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    It depends how it is done but in general I agree with you. Having only a few balconies enclosed looks VERY odd (esp. if they are not all done the same way) and having all enclosed can certainly change the look of a building.
     
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  7. junctionist

    junctionist Senior Member

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    I agree that it can mar the building's architecture. Perhaps it can be done with subtlety though.
     
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  8. lenaitch

    lenaitch Active Member

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    Many people think that so long as they get the approval of their Board then they are good to go. Nobody is exempt from construction codes and zoning bylaws. I read an article today that said that, under the Act, any Board-approved change to a common element must be registered against the title. Not only is this additional $$ and lawyers, but now that it is part of the unit's title, it ceases to be a common element and the owner is responsible for its maintenance. On external areas such as balconies and sunrooms, that could become very expensive.
     
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  9. DSC

    DSC Senior Member

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    Yes, an owner would be required to sign an agreement under Section 98 of the Act. This would require the owner to take responsibility for maintenance/repair and these agreements are registered on title. All of the legal costs to negotiate, draw up and register this Agreement would have to be met by the owner.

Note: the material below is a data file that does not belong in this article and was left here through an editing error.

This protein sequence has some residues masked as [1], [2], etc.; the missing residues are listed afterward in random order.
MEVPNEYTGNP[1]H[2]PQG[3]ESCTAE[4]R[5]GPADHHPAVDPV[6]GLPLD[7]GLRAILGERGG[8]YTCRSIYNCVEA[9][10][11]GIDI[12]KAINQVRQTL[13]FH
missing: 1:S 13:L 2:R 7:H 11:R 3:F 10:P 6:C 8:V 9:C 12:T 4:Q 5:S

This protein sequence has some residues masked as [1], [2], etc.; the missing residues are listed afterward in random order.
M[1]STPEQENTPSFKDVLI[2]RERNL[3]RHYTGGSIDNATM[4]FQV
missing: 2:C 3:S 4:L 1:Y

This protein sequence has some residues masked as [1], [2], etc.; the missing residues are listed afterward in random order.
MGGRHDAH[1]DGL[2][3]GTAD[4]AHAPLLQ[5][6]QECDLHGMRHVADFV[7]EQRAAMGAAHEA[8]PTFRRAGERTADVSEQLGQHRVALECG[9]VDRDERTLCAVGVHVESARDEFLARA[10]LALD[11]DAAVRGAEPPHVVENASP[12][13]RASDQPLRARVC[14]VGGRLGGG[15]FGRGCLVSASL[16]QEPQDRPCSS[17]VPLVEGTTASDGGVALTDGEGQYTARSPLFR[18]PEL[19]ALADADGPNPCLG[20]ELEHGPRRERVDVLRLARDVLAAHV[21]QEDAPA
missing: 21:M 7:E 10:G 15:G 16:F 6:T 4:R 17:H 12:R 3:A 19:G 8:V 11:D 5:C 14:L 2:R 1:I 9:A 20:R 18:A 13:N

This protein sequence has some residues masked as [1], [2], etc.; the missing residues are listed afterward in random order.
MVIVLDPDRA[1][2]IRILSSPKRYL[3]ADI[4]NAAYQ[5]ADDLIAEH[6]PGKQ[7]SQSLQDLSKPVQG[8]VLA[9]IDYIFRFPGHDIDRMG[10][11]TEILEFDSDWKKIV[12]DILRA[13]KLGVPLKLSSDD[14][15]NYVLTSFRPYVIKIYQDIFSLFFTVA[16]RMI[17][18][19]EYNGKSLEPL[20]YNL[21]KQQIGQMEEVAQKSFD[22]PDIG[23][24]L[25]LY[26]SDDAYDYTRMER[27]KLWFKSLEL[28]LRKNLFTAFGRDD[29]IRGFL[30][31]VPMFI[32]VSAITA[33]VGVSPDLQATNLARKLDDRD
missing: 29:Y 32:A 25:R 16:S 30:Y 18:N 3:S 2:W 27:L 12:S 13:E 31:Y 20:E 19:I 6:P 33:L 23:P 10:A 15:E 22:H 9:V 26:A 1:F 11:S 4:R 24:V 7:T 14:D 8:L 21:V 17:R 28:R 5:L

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  10. tripwire

    tripwire Active Member

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    I dunno, I really like systems like Lumon where the balcony can be both enclosed or open. It may look a bit odd, but with most condo buildings pretty bland design-wise anyways, I'll take the option for versatility if I given the chance.
     
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  11. ponyboy

    ponyboy Active Member

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    #11
  12. tripwire

    tripwire Active Member

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    When I was in Shanghai I was surprised to find almost every unit with enclosed balconies with large openable windows. Considering our climate, I think it really makes sense in Toronto. Costs aside, I'm really surprised it isn't more popular.
     
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  13. modernizt

    modernizt Senior Member

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    From a building science perspective, in a climate of extremes like Toronto's, you want to keep a very clear separation between what is interior and what is exterior. Having a space that is semi-interior/semi-exterior can be really problematic from the perspective of moisture entering your building assemblies.